Newly Discovered Technique to Power Miniature Robots
Researchers create clean energy source taking inspiration from wine legs
Miniature robots are being developed to help in environmental cleanups such as cleaning of waterbodies. A major problem faced by engineers to find a clean lightweight and compact fuel sources to power the robots.
According to a study published in the journal Langmuir in October 2017, a team of engineers from the East China Normal University in Shanghai developed a chemical motor to guide lightweight robots along the surface of a waterbody.
The miniature motor works on a phenomenon called Marangoni effect, which is an effect of interaction between two liquids with strong surface tensions.
The Marangoni effect is commonly seen when wine in a glass is swirled, giving rise to an effect called wine legs. The liquids are seen to slip and slide alongside each other instead of mixing with each other.
The engineers found that a similar effect can be created on adding concentrated droplets of polyvinylidene fluoride and dimethylformamide (PVDF/DMF) solutions. The droplets interacted with water, without dissolving in it and sat at the surface of water, spinning rapidly. This rapid spinning was similar to the motion of a motor.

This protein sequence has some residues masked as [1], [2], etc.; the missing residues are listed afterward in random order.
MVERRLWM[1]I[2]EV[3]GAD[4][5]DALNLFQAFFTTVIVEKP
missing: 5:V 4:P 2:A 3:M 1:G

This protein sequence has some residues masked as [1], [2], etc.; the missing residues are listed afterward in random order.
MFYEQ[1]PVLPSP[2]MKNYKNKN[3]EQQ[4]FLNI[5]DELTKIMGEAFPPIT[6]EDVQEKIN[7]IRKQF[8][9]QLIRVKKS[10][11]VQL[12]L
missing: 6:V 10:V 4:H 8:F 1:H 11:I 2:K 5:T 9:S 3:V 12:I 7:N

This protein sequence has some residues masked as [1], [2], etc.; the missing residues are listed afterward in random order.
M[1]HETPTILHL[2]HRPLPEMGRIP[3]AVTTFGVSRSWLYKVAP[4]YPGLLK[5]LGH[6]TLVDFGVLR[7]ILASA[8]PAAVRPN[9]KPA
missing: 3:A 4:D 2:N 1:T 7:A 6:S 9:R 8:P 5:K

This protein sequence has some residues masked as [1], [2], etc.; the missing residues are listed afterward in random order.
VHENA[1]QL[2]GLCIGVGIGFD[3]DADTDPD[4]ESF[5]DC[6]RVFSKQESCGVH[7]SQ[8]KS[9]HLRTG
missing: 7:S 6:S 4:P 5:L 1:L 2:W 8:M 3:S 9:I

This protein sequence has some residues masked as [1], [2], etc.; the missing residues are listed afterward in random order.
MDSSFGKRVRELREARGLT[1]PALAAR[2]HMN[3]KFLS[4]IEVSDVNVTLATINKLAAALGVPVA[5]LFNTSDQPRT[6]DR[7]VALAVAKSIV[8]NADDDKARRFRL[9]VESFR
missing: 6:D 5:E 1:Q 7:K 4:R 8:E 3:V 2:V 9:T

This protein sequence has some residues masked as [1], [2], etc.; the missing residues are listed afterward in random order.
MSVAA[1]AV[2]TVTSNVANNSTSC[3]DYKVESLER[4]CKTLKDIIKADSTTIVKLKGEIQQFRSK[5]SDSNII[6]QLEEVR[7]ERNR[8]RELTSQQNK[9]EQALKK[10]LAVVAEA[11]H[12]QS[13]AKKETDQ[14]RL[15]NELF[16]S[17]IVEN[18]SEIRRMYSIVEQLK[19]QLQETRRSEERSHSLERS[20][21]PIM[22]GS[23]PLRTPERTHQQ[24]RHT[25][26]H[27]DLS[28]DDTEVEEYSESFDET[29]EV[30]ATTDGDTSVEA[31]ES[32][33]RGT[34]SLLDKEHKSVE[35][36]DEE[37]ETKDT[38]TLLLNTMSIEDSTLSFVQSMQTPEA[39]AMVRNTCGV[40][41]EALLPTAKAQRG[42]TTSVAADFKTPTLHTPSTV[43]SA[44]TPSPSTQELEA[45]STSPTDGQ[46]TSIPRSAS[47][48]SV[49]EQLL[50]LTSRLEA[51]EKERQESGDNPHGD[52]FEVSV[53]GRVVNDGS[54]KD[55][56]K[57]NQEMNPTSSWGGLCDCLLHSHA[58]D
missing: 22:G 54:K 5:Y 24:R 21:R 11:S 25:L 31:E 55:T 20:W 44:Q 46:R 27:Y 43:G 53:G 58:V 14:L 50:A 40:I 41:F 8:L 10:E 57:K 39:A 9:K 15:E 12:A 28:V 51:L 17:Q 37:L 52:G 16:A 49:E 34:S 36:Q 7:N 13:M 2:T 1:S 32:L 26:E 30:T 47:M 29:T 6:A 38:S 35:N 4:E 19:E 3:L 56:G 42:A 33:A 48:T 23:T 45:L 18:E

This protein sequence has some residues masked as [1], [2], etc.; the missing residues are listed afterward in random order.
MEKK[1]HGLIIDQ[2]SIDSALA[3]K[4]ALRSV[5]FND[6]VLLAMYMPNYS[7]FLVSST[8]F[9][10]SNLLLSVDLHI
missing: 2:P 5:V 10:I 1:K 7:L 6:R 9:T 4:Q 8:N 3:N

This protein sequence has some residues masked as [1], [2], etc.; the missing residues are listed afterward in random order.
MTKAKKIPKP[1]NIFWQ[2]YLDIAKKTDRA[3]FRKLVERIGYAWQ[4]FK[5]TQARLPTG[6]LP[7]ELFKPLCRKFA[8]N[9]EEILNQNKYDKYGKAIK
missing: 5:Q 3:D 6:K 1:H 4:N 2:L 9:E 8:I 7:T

They then tested the chemical motor by dropping the solution on the tail of lightweight paper rockets and paper goldfish in a petri dish. The minirobots were seen zipping around the dish in wide circles.
Scientists also attempted to generate electricity using PVDF/DMF droplets. They hooked an electromagneton to a four-armed stirrer on top of a spinning droplet. The stirrer was able to generate electricity through its whirling.
The chemical does not release any harmful gasses or cause pollution in any form. This provides potential of emerging as a new source of clean energy.
This technique is clean, however, it can only power an object for a few minutes, making it ill-equipped for industrial use yet. The goal of the study was to discover a new technique for powering miniature motors, which was successful. Further research would soon make lightweight robots skimming across waterbodies a reality.
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